Let’s talk about common courtesy for a moment. Or, rather, what has become uncommon courtesy.

When I worked for a Fortune 500 company, I interviewed about one hundred people per month. How many written thank yous do you think I got in the average month (this was well before the internet)?

Two.

I look at employment as a game. If you know the rules and play by them, I give you points. If you don’t know the rules, I don’t give you points. If you know the rules, but don’t play by them,I take points away.

So, I would award points to these two people who clearly knew the rules and played by them. But guess what? Old cynical, skeptical Bud, who awards points and takes points away, got warm fuzzies from those two thank yous!

Everyone in America knows you should send a written thank you after an interview or a referral meeting. But,no, you’re all still in rebellion against mom, for making you write them after your birthday! So, even though you know you should write, you don’t.

By continuing to get revenge on your mother you are missing out on creating a huge advantage for yourself!

Here is Bud’s Rule for sending a thank you: Anyone who will see you gets a written thank you within 72 hours of your meeting. 

If they throw you bodily out of their office, thank them for not hurting you too badly! This is all about relationships!

When I did my last job search, I was referred to a nice lady named Judy. We met, and she referred me to the one guy in the company who could hire me.

The next morning I sat down and wrote her a card. “Dear Judy,” I wrote, Thanks for the time you spent with me yesterday. I particularly enjoyed our discussion of hiring trends.” New paragraph: “I’ve called Rick Smith (not his real name) and scheduled a meeting with him for 2:00 next Wednesday. I’ll let you know how it turns out.” New paragraph: Thanks again for your time. I’ll keep you apprised of how the search is going. Sincerely, Bud”

Judy was going to refer me to someone else, but first she had to track that person down. As it happened, I got a job before I heard back from her, so I called to tell her the good news.But before I could say a word, she said, “I got the card you sent me. Thank you so much! It was wonderful!”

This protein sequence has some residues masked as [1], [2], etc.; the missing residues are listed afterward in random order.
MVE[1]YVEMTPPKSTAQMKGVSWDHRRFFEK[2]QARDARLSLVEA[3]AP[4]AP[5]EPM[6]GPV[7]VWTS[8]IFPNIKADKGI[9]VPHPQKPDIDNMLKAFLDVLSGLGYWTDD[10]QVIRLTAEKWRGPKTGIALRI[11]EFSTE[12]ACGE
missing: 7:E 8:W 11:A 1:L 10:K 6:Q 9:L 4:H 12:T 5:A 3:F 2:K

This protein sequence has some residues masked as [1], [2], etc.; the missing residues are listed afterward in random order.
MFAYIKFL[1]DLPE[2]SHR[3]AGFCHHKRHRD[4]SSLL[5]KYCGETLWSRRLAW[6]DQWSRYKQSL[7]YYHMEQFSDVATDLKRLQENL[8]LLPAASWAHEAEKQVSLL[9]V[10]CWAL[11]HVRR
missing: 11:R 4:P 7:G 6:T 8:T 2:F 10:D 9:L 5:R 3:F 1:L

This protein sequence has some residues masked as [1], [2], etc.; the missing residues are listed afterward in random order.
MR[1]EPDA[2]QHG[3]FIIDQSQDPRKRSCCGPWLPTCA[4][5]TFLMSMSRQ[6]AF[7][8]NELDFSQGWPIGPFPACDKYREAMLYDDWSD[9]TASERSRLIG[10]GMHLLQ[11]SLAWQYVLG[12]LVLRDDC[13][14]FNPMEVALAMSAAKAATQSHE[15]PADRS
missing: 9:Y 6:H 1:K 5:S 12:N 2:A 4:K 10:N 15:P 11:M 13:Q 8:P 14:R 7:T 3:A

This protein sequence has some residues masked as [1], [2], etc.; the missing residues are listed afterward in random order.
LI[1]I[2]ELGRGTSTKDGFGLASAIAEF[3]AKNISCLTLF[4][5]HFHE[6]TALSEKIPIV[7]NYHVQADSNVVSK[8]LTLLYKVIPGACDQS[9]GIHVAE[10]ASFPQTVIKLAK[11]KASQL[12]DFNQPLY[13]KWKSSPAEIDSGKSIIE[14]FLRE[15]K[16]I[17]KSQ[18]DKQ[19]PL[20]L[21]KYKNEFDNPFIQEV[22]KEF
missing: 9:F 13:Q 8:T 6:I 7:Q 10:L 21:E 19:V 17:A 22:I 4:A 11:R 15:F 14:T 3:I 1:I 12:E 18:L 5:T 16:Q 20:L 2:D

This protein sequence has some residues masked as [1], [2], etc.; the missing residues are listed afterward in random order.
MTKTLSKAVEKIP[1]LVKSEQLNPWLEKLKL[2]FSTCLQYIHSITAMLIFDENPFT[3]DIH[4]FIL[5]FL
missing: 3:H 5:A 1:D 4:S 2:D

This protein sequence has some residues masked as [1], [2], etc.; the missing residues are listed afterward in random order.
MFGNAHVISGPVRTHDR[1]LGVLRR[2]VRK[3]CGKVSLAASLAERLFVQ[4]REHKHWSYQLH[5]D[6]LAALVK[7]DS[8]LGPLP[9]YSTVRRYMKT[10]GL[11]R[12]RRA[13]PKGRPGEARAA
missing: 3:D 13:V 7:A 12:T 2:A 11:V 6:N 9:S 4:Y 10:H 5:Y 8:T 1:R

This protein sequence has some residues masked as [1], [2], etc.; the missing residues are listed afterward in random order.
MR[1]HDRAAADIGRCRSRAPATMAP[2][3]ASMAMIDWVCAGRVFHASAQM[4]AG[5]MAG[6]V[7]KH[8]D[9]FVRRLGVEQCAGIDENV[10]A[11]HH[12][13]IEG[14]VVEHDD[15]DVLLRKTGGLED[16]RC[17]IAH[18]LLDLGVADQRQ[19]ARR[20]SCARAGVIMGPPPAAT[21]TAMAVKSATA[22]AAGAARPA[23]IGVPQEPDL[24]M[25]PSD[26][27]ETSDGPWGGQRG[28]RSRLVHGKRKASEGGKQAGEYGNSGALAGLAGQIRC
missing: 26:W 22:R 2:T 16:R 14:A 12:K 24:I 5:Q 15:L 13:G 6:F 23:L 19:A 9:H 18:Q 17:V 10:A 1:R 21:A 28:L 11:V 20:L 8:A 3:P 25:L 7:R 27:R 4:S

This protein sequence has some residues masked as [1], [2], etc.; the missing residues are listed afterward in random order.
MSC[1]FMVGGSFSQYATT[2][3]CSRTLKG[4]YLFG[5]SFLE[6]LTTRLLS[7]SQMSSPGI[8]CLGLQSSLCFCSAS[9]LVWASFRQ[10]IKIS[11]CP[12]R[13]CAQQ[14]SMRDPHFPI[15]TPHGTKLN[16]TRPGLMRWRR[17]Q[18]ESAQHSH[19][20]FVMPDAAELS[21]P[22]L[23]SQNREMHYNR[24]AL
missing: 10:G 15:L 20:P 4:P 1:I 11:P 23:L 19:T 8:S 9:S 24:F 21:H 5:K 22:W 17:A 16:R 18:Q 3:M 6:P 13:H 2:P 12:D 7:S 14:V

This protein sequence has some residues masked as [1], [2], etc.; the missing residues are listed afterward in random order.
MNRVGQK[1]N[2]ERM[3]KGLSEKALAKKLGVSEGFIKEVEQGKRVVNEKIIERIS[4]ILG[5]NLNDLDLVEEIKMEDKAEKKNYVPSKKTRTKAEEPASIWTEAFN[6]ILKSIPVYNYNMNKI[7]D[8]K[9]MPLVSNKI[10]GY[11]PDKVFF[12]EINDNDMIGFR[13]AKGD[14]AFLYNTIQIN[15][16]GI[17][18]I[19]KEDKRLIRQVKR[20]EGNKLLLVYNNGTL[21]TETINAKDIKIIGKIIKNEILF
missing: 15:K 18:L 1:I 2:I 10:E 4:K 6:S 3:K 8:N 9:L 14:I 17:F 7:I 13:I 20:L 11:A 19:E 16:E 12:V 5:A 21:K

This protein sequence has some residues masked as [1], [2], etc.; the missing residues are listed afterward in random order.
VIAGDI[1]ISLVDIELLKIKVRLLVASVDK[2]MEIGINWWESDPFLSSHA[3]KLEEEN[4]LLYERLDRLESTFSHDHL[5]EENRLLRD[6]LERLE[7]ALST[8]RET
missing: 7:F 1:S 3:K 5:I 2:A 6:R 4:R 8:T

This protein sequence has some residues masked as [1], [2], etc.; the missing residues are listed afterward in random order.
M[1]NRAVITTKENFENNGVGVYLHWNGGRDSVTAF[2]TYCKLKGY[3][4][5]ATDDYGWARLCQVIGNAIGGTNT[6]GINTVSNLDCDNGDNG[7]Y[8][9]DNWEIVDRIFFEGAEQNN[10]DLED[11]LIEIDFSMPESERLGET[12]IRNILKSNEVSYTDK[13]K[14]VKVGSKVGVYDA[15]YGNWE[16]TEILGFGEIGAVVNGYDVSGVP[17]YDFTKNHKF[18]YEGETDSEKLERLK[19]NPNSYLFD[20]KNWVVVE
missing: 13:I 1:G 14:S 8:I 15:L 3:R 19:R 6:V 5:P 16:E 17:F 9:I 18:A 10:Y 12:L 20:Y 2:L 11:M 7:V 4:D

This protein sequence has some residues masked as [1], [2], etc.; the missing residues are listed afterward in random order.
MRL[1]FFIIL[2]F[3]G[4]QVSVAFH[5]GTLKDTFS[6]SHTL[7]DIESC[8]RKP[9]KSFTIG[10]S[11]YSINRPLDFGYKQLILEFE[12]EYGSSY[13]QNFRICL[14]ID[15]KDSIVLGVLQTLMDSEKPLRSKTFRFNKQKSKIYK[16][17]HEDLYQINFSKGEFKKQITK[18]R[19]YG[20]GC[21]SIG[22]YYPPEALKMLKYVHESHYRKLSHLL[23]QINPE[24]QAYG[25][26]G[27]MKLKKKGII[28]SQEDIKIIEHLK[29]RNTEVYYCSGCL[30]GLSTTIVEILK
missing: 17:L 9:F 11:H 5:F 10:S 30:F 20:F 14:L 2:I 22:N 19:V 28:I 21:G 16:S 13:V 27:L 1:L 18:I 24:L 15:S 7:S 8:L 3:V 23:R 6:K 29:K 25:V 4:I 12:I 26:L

And I learned.

Before I get into just how brilliant this card was, let me tell you it was strictly dumb luck. The card I sent was the only one I had—a scene of geese landing in a corn field; full of earth tones, browns, tans, et cetera. Well, Judy’s office was full of dark wood and brass. The card complemented her office environment perfectly.

Let’s talk about what I wrote.

In the first paragraph, I thanked her for seeing me. Right, it is a thank you card, you know. I also referred to our conversation about hiring trends. That is a subject dear to the hearts of people like us. In referring to it, I was recalling the warm fuzzies we experienced in the conversation.

In the second paragraph, I said that I had called Rick. This is saying to her, “I’ve done what you told me to do.” This is much better than saying, “I’m going to do what you told me to do.” I also said we’d scheduled a meeting, gave her the time and day of the week, and said I’d let her know how it turned out.Human nature dictates that she would want to hear from Rick first as to how it turned out. With that sentence, I roped her into the process. She was now my sponsor!

In the third paragraph, I thanked her again and told her I’d stay in touch. This was in response to her request that I do so. You bet I’m going to stay in touch. She is a very valuable connection!

I wish I could claim credit for all this brilliance, but I didn’t figure all this out until after the fact. The card was one I liked; it was the only one I had! Plus, I’m an introvert. I have a terrible time writing to people! I never know what to say. All I can say is that God wrote that card for me! I wasn’t smart enough to do it!

You should be taking away two things from this post. One is that anyone who will see you gets a written thank you. The other is, the picture on the card needs to match the culture of the other person. It isn’t about you; it’s all about them! Again, this is all about developing relationships.

There are other things to be said about sending thank you cards. We’ll address them here: https://www.whitehouse.coach/post/thank-you-cards-are-not-really-about-saying-thank-you-learn-why

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